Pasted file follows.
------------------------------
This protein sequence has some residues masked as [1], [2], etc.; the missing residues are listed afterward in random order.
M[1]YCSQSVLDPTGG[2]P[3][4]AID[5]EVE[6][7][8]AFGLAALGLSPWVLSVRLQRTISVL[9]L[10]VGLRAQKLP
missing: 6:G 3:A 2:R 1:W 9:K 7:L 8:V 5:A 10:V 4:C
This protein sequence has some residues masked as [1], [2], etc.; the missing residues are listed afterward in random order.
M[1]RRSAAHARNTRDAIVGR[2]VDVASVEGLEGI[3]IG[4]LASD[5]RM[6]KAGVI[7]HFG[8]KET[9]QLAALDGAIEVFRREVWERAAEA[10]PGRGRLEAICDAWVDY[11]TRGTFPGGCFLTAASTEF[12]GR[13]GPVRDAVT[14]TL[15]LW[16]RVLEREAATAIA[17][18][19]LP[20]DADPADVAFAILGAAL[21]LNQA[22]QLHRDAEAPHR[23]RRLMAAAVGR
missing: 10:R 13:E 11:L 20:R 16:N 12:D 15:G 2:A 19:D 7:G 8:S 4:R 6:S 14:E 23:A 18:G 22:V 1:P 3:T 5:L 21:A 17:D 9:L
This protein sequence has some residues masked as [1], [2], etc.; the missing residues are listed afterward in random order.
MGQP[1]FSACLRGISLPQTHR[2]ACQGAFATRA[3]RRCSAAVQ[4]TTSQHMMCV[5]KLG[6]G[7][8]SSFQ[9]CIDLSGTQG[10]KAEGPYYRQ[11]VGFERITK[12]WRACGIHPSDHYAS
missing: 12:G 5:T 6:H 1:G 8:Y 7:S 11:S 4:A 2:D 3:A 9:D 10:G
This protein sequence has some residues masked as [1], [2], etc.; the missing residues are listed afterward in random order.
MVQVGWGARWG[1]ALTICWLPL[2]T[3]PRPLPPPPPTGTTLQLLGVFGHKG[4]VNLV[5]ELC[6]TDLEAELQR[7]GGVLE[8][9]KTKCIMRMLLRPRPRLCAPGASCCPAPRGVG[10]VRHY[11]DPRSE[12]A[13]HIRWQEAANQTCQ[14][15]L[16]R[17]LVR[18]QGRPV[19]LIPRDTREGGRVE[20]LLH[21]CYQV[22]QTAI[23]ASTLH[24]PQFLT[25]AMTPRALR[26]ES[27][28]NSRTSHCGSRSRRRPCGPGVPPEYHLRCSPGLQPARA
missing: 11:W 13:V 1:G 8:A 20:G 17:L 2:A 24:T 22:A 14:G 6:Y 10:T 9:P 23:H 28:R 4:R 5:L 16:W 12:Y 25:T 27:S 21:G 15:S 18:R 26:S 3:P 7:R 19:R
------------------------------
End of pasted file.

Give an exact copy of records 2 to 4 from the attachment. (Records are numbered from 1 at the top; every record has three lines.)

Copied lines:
This protein sequence has some residues masked as [1], [2], etc.; the missing residues are listed afterward in random order.
M[1]RRSAAHARNTRDAIVGR[2]VDVASVEGLEGI[3]IG[4]LASD[5]RM[6]KAGVI[7]HFG[8]KET[9]QLAALDGAIEVFRREVWERAAEA[10]PGRGRLEAICDAWVDY[11]TRGTFPGGCFLTAASTEF[12]GR[13]GPVRDAVT[14]TL[15]LW[16]RVLEREAATAIA[17][18][19]LP[20]DADPADVAFAILGAAL[21]LNQA[22]QLHRDAEAPHR[23]RRLMAAAVGR
missing: 10:R 13:E 11:L 20:R 16:N 12:D 15:G 2:A 19:D 7:G 8:S 4:R 6:S 14:E 23:A 18:G 22:V 1:P 3:T 5:L 21:A 17:D 9:L
This protein sequence has some residues masked as [1], [2], etc.; the missing residues are listed afterward in random order.
MGQP[1]FSACLRGISLPQTHR[2]ACQGAFATRA[3]RRCSAAVQ[4]TTSQHMMCV[5]KLG[6]G[7][8]SSFQ[9]CIDLSGTQG[10]KAEGPYYRQ[11]VGFERITK[12]WRACGIHPSDHYAS
missing: 12:G 5:T 6:H 1:G 8:Y 7:S 11:S 4:A 2:D 3:A 9:D 10:G
This protein sequence has some residues masked as [1], [2], etc.; the missing residues are listed afterward in random order.
MVQVGWGARWG[1]ALTICWLPL[2]T[3]PRPLPPPPPTGTTLQLLGVFGHKG[4]VNLV[5]ELC[6]TDLEAELQR[7]GGVLE[8][9]KTKCIMRMLLRPRPRLCAPGASCCPAPRGVG[10]VRHY[11]DPRSE[12]A[13]HIRWQEAANQTCQ[14][15]L[16]R[17]LVR[18]QGRPV[19]LIPRDTREGGRVE[20]LLH[21]CYQV[22]QTAI[23]ASTLH[24]PQFLT[25]AMTPRALR[26]ES[27][28]NSRTSHCGSRSRRRPCGPGVPPEYHLRCSPGLQPARA
missing: 11:W 13:V 1:G 8:A 20:G 17:L 2:A 24:T 22:A 14:G 6:Y 10:T 9:P 23:H 28:R 4:R 5:L 16:W 12:Y 25:T 27:S 21:G 15:S 18:R 26:S 3:P 7:R 19:R